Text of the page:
When the North American missionary Dorothy Mae Stang was killed in 2005, the Amazon region, its people and its conflicts, briefly dominated the front pages of newspapers across the country. Before the crime, the project Dorothy had been developing since the 1970s to defend the forest and communities of Anapu in the southwestern region of the Pará state, had never made it into mainstream media.
To create more awareness and knowledge in Brazil about the country's young Public Information Law -- which was approved two years ago on May 16, 2012 -- the Brazilian Investigative Journalism Association (Abraji) published this week on its site the guide in Portuguese “Public Information Law -- What you need to know,” with the financial support of UNESCO's International Program for the Development of Communication.
After almost three years of discussions and negotiations, a bill proposing a legal framework for internet operations in Brazil was approved by the two chambers of Congress and signed into law by President Dilma Rousseff on April 23 in São Paulo, during the opening of the Global Multistakeholder Meeting on the Future of Internet Governance - NET Mundial, Agência Brasil informed.
When journalists meet to talk about the future of the profession, the conversation often turns pessimistic: shrinking newsrooms and fewer spaces for in-depth reporting are some of the most common complaints. But there are some who see in this diagnosis of the crisis in traditional journalism a source of opportunities.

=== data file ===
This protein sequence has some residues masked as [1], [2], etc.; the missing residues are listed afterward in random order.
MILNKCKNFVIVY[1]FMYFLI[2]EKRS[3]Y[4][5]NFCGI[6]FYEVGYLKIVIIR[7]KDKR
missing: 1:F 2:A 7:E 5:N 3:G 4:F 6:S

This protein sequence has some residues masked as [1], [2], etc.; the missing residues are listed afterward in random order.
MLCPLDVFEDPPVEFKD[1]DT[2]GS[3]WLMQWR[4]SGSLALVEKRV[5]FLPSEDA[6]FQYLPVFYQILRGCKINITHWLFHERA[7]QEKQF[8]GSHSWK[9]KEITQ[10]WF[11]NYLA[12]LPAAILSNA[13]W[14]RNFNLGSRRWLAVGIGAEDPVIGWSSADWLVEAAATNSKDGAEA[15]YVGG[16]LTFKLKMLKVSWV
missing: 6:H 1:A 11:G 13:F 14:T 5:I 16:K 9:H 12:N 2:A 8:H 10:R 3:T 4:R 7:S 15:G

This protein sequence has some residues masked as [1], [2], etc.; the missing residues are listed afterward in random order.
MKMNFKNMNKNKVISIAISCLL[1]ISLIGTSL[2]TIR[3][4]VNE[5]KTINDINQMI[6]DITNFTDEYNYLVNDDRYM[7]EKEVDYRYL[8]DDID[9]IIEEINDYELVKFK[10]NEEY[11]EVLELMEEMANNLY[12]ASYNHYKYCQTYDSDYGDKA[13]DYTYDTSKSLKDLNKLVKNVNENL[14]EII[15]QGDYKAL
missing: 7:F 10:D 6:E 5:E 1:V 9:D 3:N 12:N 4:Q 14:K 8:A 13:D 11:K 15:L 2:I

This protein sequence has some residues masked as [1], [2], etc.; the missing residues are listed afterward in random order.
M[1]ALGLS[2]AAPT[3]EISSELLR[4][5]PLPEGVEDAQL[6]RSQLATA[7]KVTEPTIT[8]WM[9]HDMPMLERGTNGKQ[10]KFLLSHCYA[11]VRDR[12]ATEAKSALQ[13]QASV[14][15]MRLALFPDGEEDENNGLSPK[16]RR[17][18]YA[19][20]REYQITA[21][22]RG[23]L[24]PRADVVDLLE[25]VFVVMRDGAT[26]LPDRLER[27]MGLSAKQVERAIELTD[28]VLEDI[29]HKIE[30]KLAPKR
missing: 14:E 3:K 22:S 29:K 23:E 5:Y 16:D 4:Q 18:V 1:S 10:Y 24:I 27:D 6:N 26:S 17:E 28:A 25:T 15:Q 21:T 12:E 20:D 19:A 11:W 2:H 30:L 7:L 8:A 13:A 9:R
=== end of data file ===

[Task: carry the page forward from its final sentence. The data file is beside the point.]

Brazilian journalist Geolino Lopes Xavier, known as Gel Lopes, was shot and killed last night in the city of Teixeira de Freitas, in the state of Bahia. He was a TV news show host and director of Portal N3, according to newspaper A Tarde.
The Military Police detained and attacked fourteen journalists that were reporting on a protest that took place on Saturday Feb. 22 in the center of São Paulo against the World Cup, which will take place this summer, according to the Brazilian Association of Investigative Journalism (Abraji). At least five of the arrested journalists’ rights were violated even though they identified themselves as members of the press.
Journalists and citizens of Spanish and Portuguese speaking countries interested in investigative journalism can now count on a guidebook by the United Nations Educational, Scientific, and Cultural Organization (UNESCO). Titled “Story-based Inquiry: a Manual for Investigative Journalists,” the handbook was first launched in English in 2009 and this week was released in Spanish and Portuguese.
On the night of Feb. 13, journalist Pedro Palma, 47, was shot to death in Miguel Pereira, a town located in rural Rio de Janeiro state, Brazil, says news organization G1. The military police say that two individuals on a motorcycle shot Palma three times in front of his home. He died immediately.
A day after the death of Bandeirantes TV’s cameraman Santiago Andrade on Feb. 10, Brazil’s Minister of Justice José Eduardo Cardozo met with the leaders of the Brazilian Association of Radio and Television Broadcasters (Abert), the National Association of Newspapers (ANJ) and the National Association of Magazine Editors (Aner) to discuss ideas on how to improve the safety of journalists, according to Agência Brasil.
Santiago Ilídio Andrade, 49, a Brazilian cameraman from Bandeirantes TV was injured last week by an explosive device during a protest in Rio de Janeiro. He was confirmed brain-dead on Monday morning by the Municipal Department of health, according to the news outlet Uol.